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ATP-binding cassette transporter A1 (ABCA1) expression in adipose tissue and its modulation with insulin resistance in obesity

Authors Vincent V, Thakkar H, Aggarwal S, Mridha AR, Ramakrishnan L, Singh A

Received 19 November 2018

Accepted for publication 8 January 2019

Published 25 February 2019 Volume 2019:12 Pages 275—284

DOI https://doi.org/10.2147/DMSO.S186565

Checked for plagiarism Yes

Review by Single-blind

Peer reviewers approved by Dr Colin Mak

Peer reviewer comments 2

Editor who approved publication: Dr Konstantinos Tziomalos


Video abstract presented by Vinnyfred Vincent.

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Vinnyfred Vincent,1 Himani Thakkar,1 Sandeep Aggarwal,2 Asit Ranjan Mridha,3 Lakshmy Ramakrishnan,4 Archna Singh1

1Department of Biochemistry, All India Institute of Medical Sciences, New Delhi, India; 2Department of Surgical Disciplines, All India Institute of Medical Sciences, New Delhi, India; 3Department of Pathology, All India Institute of Medical Sciences, New Delhi, India; 4Department of Cardiac Biochemistry, All India Institute of Medical Sciences, New Delhi, India

Purpose: Adipose tissue dysfunction is at the center of metabolic dysfunctions associated with obesity. Through studies in isolated adipocytes and mouse models, ATP-binding cassette transporter A1 (ABCA1) expression in the adipose tissue has been shown to regulate high-density lipoprotein (HDL) cholesterol levels in the circulation and insulin sensitivity at both adipose tissue and whole-body levels. We aimed to explore the possible link between ABCA1 expression in the adipose tissue and metabolic derangements associated with obesity in humans.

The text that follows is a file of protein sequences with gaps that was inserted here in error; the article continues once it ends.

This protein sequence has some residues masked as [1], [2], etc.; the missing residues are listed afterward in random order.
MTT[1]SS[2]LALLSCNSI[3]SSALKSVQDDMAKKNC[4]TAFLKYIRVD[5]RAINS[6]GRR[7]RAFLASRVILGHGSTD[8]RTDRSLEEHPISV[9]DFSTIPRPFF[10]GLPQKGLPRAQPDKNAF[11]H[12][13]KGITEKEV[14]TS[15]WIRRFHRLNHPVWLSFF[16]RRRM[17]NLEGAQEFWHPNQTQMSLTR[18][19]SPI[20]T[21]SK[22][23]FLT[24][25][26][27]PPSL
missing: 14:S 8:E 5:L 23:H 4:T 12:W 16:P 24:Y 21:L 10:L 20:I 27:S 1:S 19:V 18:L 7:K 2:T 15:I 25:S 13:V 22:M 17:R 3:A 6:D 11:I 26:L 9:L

Patients and methods: This exploratory study among individuals who were lean (body mass index [BMI]: 22.3±0.34 kg/m2, n=28) and obese (BMI: 44.48±5.3 kg/m2, n=34) compared the expression of ABCA1, adiponectin and GLUT4 (SLC2A4) in visceral and subcutaneous adipose tissue using quantitative real-time PCR and immunohistochemistry. Homeostatic model assessment for insulin resistance (HOMA-IR) and adipose tissue insulin resistance (adipo-IR) were used as insulin resistance markers.
Results: Visceral adipose tissue from individuals who were obese had significantly lower ABCA1 (P=0.04 for mRNA and protein) and adiponectin (P=0.001 for mRNA) expression compared to that from lean individuals. Subcutaneous adipose tissue did not show any significant difference in the expression. When individuals were divided into insulin-sensitive (IS) and insulin-resistant (IR) groups based on HOMA-IR, IR individuals had lower ABCA1 (P=0.0001 for mRNA and P=0.009 for protein) expression compared to IS individuals in visceral adipose tissue, but not in subcutaneous adipose tissue. The difference was significant after adjusting for age, gender and BMI. ABCA1 mRNA expression in visceral adipose tissue correlated negatively with both HOMA-IR (r=–0.44, P=0.0003) and adipo-IR (r=–0.35, P=0.005) after adjusting for age, gender and BMI. ABCA1 expression in either visceral or subcutaneous adipose tissue did not have any significant correlation with HDL cholesterol levels or mean adipocyte area.
Conclusion: Obesity and insulin resistance are associated with lower expression of ABCA1 in visceral adipose tissue in humans.

Keywords: metabolic syndrome, cholesterol, diabetes, adiponectin
 

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